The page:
Trebuchets

Catapults, sling shots, trebuchets (tre-boo-SHAY), and other throwing machines have been used as real weapons for at least a thousand years, and as toys for centuries. We cannot know who invented them, but in most cases, it was engineers, not scientists, who developed and refined them over the years. Engineers are practical people who fit materials together in clever ways to do a particular job. Sometimes, scientists explain how and why it all works, and they may suggest changes of design based on their theoretical knowledge. But even then, it always goes back to the engineers to work out the bugs and prove that the ideas are really on target.

In the Trebuchets project as in all other projects in the Design It! series, children act principally as engineers. This means that they are problem solvers. Children are not asked to invent a machine from scratch nor are they expected to understand all the science that makes it work. Instead, they are given a working design and some appropriate materials and asked to engineer a successful and, perhaps, improved machine. The target age group for Design It! projects is 8-12 years old but this Trebuchets project has been successfully completed by middle and high school students also.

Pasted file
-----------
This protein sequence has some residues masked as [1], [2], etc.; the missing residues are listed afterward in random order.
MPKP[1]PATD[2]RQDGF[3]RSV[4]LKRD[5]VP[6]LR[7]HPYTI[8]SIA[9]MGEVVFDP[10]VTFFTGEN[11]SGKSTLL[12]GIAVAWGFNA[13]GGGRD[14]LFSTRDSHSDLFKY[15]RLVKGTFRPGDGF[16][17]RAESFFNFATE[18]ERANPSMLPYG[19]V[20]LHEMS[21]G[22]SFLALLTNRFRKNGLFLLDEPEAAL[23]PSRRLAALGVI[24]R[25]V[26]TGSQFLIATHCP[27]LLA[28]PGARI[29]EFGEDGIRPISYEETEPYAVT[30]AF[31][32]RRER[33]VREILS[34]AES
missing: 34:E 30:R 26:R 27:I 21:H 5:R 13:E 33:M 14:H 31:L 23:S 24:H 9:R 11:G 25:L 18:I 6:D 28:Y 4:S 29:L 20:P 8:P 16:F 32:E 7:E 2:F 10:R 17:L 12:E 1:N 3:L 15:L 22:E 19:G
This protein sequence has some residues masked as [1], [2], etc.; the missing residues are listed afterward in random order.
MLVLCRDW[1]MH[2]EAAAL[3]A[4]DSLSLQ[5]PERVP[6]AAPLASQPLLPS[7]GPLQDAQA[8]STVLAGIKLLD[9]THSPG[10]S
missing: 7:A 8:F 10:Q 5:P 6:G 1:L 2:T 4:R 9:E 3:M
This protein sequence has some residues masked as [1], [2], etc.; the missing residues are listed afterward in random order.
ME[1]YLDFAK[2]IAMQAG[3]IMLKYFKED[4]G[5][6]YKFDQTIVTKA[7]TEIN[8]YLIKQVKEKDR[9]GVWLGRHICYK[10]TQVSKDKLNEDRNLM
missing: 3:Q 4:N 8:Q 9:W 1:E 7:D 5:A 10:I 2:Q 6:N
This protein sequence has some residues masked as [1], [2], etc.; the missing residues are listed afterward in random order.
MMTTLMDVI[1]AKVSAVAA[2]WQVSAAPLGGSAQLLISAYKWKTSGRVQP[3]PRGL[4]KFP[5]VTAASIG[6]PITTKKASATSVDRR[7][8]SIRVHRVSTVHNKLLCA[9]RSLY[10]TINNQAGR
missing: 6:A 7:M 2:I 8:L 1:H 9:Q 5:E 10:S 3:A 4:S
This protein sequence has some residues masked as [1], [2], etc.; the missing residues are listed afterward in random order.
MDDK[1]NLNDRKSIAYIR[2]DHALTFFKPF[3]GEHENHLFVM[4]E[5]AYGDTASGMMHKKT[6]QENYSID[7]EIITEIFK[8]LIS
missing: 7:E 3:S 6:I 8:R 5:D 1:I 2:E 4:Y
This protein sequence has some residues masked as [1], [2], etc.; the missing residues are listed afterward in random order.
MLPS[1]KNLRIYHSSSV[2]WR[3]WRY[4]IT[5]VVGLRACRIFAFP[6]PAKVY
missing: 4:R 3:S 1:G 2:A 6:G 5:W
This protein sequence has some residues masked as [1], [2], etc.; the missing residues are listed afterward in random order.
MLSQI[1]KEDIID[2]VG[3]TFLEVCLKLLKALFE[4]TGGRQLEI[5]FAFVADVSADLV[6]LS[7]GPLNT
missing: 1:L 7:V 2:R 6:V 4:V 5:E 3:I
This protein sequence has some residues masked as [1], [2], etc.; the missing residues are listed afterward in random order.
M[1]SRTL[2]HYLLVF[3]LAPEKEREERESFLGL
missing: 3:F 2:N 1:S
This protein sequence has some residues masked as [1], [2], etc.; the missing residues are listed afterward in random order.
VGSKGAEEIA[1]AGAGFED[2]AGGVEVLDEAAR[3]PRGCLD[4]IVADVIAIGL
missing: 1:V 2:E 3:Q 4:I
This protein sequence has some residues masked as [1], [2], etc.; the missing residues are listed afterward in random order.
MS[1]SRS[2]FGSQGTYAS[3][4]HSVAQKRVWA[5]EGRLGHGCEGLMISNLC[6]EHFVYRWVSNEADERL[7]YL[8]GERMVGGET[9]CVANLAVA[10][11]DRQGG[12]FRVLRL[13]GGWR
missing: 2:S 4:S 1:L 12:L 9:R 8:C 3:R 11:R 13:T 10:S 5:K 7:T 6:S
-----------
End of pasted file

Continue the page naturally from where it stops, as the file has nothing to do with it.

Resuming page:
As students of all ages work through the challenges in this project, they will also learn about experimenting, testing, making observations, asking questions, and explaining what they have done and why they did it the essential elements of critical thinking and the inquiry approach to engineering and science.